Social Development in a Period of Self-Isolation

During the current pandemic, many parents have asked about the impact of social isolation on toddler development.   The first three years of life are characterized by remarkable growth in all arenas of development.  Whether it is the acquisition of language, the rise of social play, or the development of new motor skills, infants and toddlers are constantly evolving.  Part of this development is driven by genetics but a large part is a function of environment and experience.    Prior to this pandemic, kids were immersed in classes, preschools, playgrounds, and playdates.   Now, most social interactions beyond the home is limited to a two dimensional encounter on  a screen.

There are three aspects of social developments that become especially challenging in our  current environment –  empathy, play, and group dynamics.

Empathy – It is incredibly rewarding to watch your three year old comfort a crying friend or share a toy with a classmate.  At this age, children start to develop empathy towards new friends.    Kids become aware of their shared experience and process what is happening in the world around them.   It is hard to know how this development will be affected by  social distancing but I think it is worthwhile to expose your child to empathy in the way you play at home.  This might include books with a similar aged protagonist who displays empathy, role playing scenarios that  require empathy, or discussing pictures with an empathetic gesture.

Play – The difference between the way that two year olds interact and three year olds play is incredible.  Two year olds will engage in parallel play that involves sharing a space but not really interacting in a functional way.  Three year olds develop group and symbolic play.  They are truly little play partners enjoying each other’s company and  figuring out puzzles together.  Challenge your three year old with fun scenarios around the house.  It could be helpful to introduce a doll who is a “three year old play partner” and who could play the role of a cooperative and not so cooperative school mate.     SImilarly, you could play cooperative board games.  I recommend the game “stone soup” by Peaceable Kingdom.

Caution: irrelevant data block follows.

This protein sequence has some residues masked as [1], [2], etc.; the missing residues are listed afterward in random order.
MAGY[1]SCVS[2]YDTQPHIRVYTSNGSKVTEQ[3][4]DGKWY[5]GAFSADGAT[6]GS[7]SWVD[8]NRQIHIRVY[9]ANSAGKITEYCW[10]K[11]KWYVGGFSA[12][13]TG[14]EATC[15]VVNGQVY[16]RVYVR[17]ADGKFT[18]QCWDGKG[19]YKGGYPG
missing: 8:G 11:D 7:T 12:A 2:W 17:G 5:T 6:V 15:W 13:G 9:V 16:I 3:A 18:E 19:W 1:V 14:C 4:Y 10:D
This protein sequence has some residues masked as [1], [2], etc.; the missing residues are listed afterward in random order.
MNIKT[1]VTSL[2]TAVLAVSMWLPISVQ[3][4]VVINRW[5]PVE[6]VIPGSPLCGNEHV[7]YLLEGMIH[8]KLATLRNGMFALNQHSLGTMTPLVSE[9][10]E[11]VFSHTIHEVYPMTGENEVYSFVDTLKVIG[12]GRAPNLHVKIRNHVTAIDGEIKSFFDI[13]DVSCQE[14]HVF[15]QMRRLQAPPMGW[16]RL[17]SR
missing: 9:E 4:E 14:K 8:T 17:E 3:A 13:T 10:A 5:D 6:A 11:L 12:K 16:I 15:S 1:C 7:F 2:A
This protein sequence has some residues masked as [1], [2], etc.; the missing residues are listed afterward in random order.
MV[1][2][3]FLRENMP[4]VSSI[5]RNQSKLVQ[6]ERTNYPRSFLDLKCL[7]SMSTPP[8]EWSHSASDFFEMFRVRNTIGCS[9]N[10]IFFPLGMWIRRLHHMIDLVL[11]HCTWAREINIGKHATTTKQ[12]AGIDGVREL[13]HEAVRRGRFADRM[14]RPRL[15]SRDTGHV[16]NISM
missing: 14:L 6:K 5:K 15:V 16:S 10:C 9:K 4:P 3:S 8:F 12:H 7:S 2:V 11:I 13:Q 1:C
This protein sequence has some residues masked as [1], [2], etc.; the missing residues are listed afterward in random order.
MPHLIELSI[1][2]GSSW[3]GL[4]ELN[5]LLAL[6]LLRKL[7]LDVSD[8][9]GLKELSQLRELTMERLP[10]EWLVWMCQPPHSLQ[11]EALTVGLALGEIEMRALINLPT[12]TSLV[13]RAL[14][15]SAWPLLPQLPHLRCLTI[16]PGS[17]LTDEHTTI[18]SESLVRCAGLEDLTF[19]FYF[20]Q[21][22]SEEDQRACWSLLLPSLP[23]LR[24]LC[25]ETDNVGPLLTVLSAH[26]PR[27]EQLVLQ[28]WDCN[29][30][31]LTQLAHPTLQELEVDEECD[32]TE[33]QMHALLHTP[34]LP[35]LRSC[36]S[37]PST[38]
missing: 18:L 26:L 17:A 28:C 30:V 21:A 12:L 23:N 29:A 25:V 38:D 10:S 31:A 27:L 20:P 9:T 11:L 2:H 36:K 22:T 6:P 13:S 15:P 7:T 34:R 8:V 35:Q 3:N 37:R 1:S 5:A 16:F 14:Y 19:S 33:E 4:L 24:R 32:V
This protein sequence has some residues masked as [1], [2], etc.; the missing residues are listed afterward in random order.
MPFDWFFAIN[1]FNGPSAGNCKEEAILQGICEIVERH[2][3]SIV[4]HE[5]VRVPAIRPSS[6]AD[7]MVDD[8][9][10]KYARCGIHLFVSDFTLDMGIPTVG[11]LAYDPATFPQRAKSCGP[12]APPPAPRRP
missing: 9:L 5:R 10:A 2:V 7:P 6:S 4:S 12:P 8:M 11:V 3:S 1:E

Group dynamics – Three year olds typically start to learn the ropes about school rules and routines.   They start to apply their budding executive function and social skills to become good citizens in their first classroom.  Parents are rightfully filled with pride when their three year old gives them a hug and heads into the classroom as if to say “I got this”.  While at home, you could set up your own classroom for your child and his/her favorite stuffed animals.  You can create a schedule and a set of rules and play out school situations.

Please join us Wednesday for our instagram live with Melina Gac Levin at 12:30.  She is an exceptional toddler developmentalist and we will brainstorm about other ideas to help children develop these social milestones while isolated at home.